From near the end of this slow-burning, painful-yet-lovely novel:
…but when it came to dying, I was scared. Not of being dead, that I could not comprehend, to be nothing was impossible to grasp and therefore really nothing to be scared of, but the dying itself I could comprehend, that very instant when you know that now comes what you have always feared, and you suddenly realise that every chance of being the person you really wanted to be, is gone for ever, and the one you were, is the one those around you will remember. (pg 231 of the 2010 Graywolf Press Edition)
I Curse the River of Time is a bit of a sequel to Petterson’s earlier novel, To Siberia. That book concerns the maturation of a young provincial Danish girl from her childhood in the early 1930s to her young womanhood in the aftermath of World War II, and the overwhelming, larger-than-life presence of her older brother, Jesper, an adventurous spirit and person with no feeling of satisfaction in life, always looking to be great, to do great things. And that novel ends with the nameless young woman–the narrator–pregnant by a Norwegian man some years her elder, finding herself rejected of her family, and realizing that her life was over, except all the rest of it. This novel is the story of her son–not the one she’s pregnant with earlier, but the next one born to her of the same man–Arvid, 37 and going through a divorce, reliving his life on a day with his mother, dying of cancer, in her little Danish seaside hometown.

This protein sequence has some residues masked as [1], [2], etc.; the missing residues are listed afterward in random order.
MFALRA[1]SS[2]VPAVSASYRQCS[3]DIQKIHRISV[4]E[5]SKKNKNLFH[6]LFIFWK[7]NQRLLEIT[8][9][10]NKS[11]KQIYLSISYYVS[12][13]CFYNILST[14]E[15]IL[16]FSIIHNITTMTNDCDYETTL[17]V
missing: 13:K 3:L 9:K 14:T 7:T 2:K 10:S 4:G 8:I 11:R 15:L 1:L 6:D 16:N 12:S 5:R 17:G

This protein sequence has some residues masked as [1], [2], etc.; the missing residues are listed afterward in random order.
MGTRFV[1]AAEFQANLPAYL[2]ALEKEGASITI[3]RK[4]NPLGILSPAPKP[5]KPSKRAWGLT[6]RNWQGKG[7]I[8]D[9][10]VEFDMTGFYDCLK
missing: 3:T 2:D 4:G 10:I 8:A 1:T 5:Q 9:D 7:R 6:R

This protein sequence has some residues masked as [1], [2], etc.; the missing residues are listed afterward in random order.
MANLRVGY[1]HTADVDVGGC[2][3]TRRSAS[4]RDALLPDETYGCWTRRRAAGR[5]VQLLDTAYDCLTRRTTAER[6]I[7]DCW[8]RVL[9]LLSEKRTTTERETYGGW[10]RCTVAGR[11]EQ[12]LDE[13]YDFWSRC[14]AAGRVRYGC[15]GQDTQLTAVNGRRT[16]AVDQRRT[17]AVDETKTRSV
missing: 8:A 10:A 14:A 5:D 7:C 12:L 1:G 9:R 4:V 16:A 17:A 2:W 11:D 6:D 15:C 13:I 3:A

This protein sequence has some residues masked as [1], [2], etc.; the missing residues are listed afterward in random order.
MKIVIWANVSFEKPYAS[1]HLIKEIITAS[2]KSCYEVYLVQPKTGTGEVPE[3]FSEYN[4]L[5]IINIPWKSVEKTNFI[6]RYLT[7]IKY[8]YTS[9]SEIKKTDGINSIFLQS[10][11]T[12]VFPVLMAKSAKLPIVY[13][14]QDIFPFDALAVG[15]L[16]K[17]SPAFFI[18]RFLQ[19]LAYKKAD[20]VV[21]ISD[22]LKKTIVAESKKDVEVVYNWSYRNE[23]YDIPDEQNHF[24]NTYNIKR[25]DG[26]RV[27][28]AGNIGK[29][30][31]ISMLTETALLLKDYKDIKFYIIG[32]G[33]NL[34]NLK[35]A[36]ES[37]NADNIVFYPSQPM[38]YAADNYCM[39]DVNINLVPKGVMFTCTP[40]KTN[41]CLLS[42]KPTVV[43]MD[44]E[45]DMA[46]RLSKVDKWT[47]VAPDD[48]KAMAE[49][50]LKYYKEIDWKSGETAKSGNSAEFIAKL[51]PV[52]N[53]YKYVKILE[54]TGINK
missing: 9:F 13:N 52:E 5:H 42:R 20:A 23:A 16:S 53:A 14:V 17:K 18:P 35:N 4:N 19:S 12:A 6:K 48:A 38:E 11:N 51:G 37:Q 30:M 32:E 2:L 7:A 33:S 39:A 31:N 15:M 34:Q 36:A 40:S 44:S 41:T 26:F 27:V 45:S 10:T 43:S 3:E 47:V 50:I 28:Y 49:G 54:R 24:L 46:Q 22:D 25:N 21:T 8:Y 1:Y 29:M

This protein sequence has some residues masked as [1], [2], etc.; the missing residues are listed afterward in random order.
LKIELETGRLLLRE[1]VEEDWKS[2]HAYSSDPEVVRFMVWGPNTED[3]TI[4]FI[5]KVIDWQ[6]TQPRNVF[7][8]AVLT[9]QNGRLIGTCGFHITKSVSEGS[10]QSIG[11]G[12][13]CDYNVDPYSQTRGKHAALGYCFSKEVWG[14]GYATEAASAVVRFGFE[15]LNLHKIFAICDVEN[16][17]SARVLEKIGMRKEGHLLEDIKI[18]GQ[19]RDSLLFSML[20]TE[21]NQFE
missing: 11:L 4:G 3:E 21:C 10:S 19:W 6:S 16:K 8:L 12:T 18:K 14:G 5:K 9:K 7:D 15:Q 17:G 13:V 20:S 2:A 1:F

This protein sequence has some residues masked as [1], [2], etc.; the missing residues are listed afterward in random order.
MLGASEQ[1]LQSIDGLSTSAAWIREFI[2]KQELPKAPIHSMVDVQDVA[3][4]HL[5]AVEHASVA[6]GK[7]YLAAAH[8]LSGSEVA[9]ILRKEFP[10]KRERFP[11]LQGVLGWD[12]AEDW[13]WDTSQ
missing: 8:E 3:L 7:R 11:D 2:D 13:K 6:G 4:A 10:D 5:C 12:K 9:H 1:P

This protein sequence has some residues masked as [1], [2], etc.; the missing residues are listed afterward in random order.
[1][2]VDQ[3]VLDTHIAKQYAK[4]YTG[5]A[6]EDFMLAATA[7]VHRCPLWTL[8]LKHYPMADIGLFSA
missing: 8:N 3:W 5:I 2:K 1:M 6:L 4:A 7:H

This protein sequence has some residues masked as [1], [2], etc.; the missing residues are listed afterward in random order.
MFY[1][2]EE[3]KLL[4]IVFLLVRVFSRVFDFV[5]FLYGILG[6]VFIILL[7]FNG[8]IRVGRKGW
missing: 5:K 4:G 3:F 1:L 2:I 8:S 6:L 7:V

Well, Arvid does not relive his own life in toto, though there are a few glimpses of moments from childhood, adolescence, and recent years. The majority of the novel splits itself between his living in this particular day and remembering his life at 20, 21, a college dropout idealist, with a girlfriend of 17 or 18 and a factory job he’s taken as a way of feeling as if he’s doing something important, as a way of living out his ideals–in this, he’s like his Uncle Jesper, who was never satisfied. And while we do not know the causes of his divorce, or much about his life in his 30s generally, we are lead to find Arvid’s time in that factory and with that young girlfriend as a moment of turning, of transition, of his idealism (specifically his Communism) defining his life away from something mundane to something he desires and wants to be great and significant. But such is foolishness. Arvid will never be satisfied; he only plays at his ideals. He is simply a man for whom life, mere life will never be good enough. He is not a man who, as his mother said all those years before, claim that life can be over, except for the rest of it.
And thus is what Arvid faces here, making these ruminations on the day after the Berlin Wall has fallen, his ideals–and his essential, hyper-idealistic pettiness–symbolically crashing around him, knowing his mother will be dead, and being filled with regret.
We must not be afraid to live. We must not let the perfect vision of life intrude upon and destroy a version of a good life. And we must learn this before 37, lest we stand, like Arvid, thinking only of death fearfully, regretfully, with no life left to us, with all the life allotted us wasted on chasing impossibilities.